International dramas of patriots, prejudice and shared culture


Citizens’ Theatre, Glasgow


Traverse Theatre,


IN TIMES of crisis it is not unusual for us to ask, as the great dramatist Arthur Miller did in a recent article for the New York Times, "What is theatre for?" The Scottish stage appears to be attempting to answer that question with two very different plays which, nevertheless, come to us laden with deeper significance. John Osborne’s drama The Entertainer finds itself more reflective of Britain’s role in international events than at any time since it was written in the late 1950s. By contrast, where the English work relates to conflict, Franois Archambault’s six-year-old play 15 Seconds contributes to a growing cultural relationship between Scotland and Quebec.

Sitting in the Citizens’ main auditorium just hours before the outbreak of war in Iraq was a peculiarly eerie experience. Osborne’s The Entertainer, written as an angry excavation of Britain during and after another Middle Eastern conflict, the Suez Crisis, has found its moment. Some would say that the passion of our national debate over Iraq renders the seemingly narcissistic music hall artiste Archie Rice a poor symbol for our particular times. However, the Rice family is peopled with characters who could represent so many of us today.

Retired performer Billy Rice is a down-the-line patriot . His support for the British troops in Egypt is not so much political as instinctive. His beloved granddaughter, Jean, is of a more sceptical generation. Having never considered herself a political animal, she found herself a first-time demonstrator in the Trafalgar Square protest against the Suez deployment. These facts are laced throughout the play and, in Caroline Paterson’s powerfully atmospheric production, are assisted by a series of projected images that make explicit the contemporary parallels.

Archie performs his moth-eaten variety act before dwindling audiences in dog-eared music hall theatres. As he beds a procession of desperate chorus girls and barmaids, his long-suffering wife, Phoebe, drinks herself into oblivion in their ramshackle bedsit. For the Rices, as Archie’s son Frank proclaims sardonically, "every night is party night".

The war in Egypt finds its unforgiving way into their already shattered lives. As it does so, this brilliant cast, with Anne Myatt a gut-wrenching Phoebe and Sean Scanlan scintillating as Archie, leaves shivers running down the spine. Kenny Miller has designed a masterful set that is at once perfectly aesthetically attuned and absolutely utilitarian.

Whereas Osborne’s work succeeds consummately in imposing itself upon our times, 15 Seconds, by up-and-coming Quebecois playwright Archambault, looks more like a very good play trapped in a decent play’s body. Although occasionally deeply emotive, this drama of antediluvian prejudices about disability vacillates between serious social theatre and a restaging of television’s This Life.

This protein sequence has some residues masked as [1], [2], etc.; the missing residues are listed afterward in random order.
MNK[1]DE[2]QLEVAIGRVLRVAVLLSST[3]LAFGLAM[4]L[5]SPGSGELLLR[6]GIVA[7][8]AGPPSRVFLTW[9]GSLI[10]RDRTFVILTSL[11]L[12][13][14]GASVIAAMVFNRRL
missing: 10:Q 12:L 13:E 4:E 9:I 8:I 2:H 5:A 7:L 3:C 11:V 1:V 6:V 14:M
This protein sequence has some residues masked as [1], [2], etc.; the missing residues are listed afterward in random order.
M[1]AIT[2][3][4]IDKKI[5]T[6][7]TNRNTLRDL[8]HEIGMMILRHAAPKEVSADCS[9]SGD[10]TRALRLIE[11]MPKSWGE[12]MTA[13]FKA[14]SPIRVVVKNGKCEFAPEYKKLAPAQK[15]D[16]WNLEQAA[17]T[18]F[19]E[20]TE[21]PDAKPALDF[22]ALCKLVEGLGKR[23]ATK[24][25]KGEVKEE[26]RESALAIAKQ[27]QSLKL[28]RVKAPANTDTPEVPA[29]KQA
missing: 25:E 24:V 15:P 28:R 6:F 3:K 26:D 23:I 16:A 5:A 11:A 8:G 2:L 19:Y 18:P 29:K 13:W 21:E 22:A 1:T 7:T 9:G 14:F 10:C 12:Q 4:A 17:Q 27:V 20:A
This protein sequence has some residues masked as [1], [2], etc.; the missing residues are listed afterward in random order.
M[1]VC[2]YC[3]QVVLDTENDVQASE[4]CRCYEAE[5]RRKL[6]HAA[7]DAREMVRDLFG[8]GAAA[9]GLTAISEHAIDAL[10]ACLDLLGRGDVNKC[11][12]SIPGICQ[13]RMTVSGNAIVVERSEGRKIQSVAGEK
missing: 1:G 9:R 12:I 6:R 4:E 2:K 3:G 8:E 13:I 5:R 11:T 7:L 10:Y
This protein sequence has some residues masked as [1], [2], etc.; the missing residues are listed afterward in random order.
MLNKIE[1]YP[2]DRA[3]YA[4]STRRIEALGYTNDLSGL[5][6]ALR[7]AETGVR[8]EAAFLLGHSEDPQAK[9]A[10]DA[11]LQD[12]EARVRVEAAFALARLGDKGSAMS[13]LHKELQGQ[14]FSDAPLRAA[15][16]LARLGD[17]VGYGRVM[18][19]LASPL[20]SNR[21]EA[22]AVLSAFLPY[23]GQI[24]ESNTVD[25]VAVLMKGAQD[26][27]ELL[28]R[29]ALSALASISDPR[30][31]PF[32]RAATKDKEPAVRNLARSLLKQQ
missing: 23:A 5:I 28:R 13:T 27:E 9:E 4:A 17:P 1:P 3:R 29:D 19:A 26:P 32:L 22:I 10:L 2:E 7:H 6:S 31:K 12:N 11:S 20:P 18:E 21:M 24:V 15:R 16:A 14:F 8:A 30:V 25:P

Mathieu, played by the excellent Jamie Beddard, lives with his 30-something brother Claude (a typecast Joe McFadden), who in turn is starting something with Charlotte. She, meanwhile, is trying to extricate herself from her long-term relationship with Richard. The only departure from televisual dysfunctional normality is that Mathieu has been living with cerebral palsy since birth.

Although the play’s sensitive treatment of the ludicrously taboo subject of disability and sexuality is welcome, one can’t help but feel that the piece pulls its punches. The script has some peculiar shifts in tone and quality. These appear to have little to do with Isabel Wright’s subtle translation of it into modern Scots, but rather hinge on Archambault’s predilection for taking refuge in soapy writing.

Mathieu’s battling with the desexualising bigotry he has faced is captivating. Richard’s sense of emotional loss combines with his filthy bigotries in the play’s most startlingly uncomfortable moment. Yet such scenes are offset by the predictability of Charlotte’s yuppie philosophy and Claude’s self-consciously self-pitying monologues.

There is little wrong with Roxana Silbert’s zippy production that cannot be attributed to the uneven script. The acting is uniformly impressive, not least from Gabriel Quigley as the febrile Charlotte and Paul Blair’s fine performance as Richard. Ultimately 15 Seconds suggests that Archambault is a promising writer, but not yet assured a place among the greats of Quebecois theatre, such as Michel Tremblay and Robert Lepage. One only hopes that in Quebec they have the good sense we seem to lack, and don’t try to force him to run before he can walk.

Both productions run until April 5

In last week’s theatre review we stated that Muriel Romanes, artistic director of Stellar Quines theatre company, is director of their touring production of Wit. The director is Gaynor Macfarlane. We apologise for the error